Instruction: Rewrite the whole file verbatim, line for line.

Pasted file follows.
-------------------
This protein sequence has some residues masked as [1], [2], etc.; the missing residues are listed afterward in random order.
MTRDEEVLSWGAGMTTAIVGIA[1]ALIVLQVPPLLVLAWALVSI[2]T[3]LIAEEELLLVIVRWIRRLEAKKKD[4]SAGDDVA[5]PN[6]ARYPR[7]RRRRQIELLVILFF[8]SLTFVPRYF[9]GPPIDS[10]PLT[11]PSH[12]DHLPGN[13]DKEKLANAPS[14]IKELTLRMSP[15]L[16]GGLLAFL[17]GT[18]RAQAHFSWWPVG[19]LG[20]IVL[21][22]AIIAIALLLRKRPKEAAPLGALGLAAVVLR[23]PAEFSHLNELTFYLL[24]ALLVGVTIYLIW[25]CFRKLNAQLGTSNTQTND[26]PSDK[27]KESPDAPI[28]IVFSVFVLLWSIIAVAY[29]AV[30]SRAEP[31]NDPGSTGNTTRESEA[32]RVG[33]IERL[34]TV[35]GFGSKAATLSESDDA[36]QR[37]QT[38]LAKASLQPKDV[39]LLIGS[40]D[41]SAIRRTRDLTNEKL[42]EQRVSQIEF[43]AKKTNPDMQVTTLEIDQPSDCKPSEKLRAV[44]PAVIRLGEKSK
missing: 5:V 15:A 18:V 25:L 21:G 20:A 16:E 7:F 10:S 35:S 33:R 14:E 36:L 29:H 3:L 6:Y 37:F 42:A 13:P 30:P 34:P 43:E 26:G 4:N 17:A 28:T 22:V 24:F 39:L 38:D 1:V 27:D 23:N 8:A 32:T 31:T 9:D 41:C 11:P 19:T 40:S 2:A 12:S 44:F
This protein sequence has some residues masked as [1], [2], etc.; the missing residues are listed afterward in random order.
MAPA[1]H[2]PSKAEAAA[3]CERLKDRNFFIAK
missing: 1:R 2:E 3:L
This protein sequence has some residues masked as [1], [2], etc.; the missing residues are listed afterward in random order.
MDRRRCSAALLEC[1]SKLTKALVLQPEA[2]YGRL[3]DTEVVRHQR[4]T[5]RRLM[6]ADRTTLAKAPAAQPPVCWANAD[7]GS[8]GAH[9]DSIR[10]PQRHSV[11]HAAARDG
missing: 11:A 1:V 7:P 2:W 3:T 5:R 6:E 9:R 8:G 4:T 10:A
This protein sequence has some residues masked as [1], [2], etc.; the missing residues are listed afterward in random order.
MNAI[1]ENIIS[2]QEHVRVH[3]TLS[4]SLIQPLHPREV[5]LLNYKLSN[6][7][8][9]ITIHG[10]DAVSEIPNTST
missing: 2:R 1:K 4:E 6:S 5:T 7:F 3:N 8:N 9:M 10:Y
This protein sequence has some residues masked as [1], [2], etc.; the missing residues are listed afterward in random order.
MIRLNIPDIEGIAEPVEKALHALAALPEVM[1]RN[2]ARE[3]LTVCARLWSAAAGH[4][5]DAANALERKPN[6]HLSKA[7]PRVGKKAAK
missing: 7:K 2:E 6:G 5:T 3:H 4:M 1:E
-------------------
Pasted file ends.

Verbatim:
This protein sequence has some residues masked as [1], [2], etc.; the missing residues are listed afterward in random order.
MTRDEEVLSWGAGMTTAIVGIA[1]ALIVLQVPPLLVLAWALVSI[2]T[3]LIAEEELLLVIVRWIRRLEAKKKD[4]SAGDDVA[5]PN[6]ARYPR[7]RRRRQIELLVILFF[8]SLTFVPRYF[9]GPPIDS[10]PLT[11]PSH[12]DHLPGN[13]DKEKLANAPS[14]IKELTLRMSP[15]L[16]GGLLAFL[17]GT[18]RAQAHFSWWPVG[19]LG[20]IVL[21][22]AIIAIALLLRKRPKEAAPLGALGLAAVVLR[23]PAEFSHLNELTFYLL[24]ALLVGVTIYLIW[25]CFRKLNAQLGTSNTQTND[26]PSDK[27]KESPDAPI[28]IVFSVFVLLWSIIAVAY[29]AV[30]SRAEP[31]NDPGSTGNTTRESEA[32]RVG[33]IERL[34]TV[35]GFGSKAATLSESDDA[36]QR[37]QT[38]LAKASLQPKDV[39]LLIGS[40]D[41]SAIRRTRDLTNEKL[42]EQRVSQIEF[43]AKKTNPDMQVTTLEIDQPSDCKPSEKLRAV[44]PAVIRLGEKSK
missing: 5:V 15:A 18:V 25:L 21:G 20:A 16:E 7:F 10:S 35:S 33:R 14:E 36:L 29:H 3:L 6:Y 37:F 42:A 13:P 30:P 34:P 43:E 26:G 4:N 17:A 28:T 22:V 24:F 39:L 38:D 1:V 27:D 23:N 8:A 32:T 31:T 9:D 41:C 11:P 19:T 40:S 2:A 12:S 44:F
This protein sequence has some residues masked as [1], [2], etc.; the missing residues are listed afterward in random order.
MAPA[1]H[2]PSKAEAAA[3]CERLKDRNFFIAK
missing: 1:R 2:E 3:L
This protein sequence has some residues masked as [1], [2], etc.; the missing residues are listed afterward in random order.
MDRRRCSAALLEC[1]SKLTKALVLQPEA[2]YGRL[3]DTEVVRHQR[4]T[5]RRLM[6]ADRTTLAKAPAAQPPVCWANAD[7]GS[8]GAH[9]DSIR[10]PQRHSV[11]HAAARDG
missing: 11:A 1:V 7:P 2:W 3:T 5:R 6:E 9:R 8:G 4:T 10:A
This protein sequence has some residues masked as [1], [2], etc.; the missing residues are listed afterward in random order.
MNAI[1]ENIIS[2]QEHVRVH[3]TLS[4]SLIQPLHPREV[5]LLNYKLSN[6][7][8][9]ITIHG[10]DAVSEIPNTST
missing: 2:R 1:K 4:E 6:S 5:T 7:F 3:N 8:N 9:M 10:Y
This protein sequence has some residues masked as [1], [2], etc.; the missing residues are listed afterward in random order.
MIRLNIPDIEGIAEPVEKALHALAALPEVM[1]RN[2]ARE[3]LTVCARLWSAAAGH[4][5]DAANALERKPN[6]HLSKA[7]PRVGKKAAK
missing: 7:K 2:E 6:G 5:T 3:H 4:M 1:E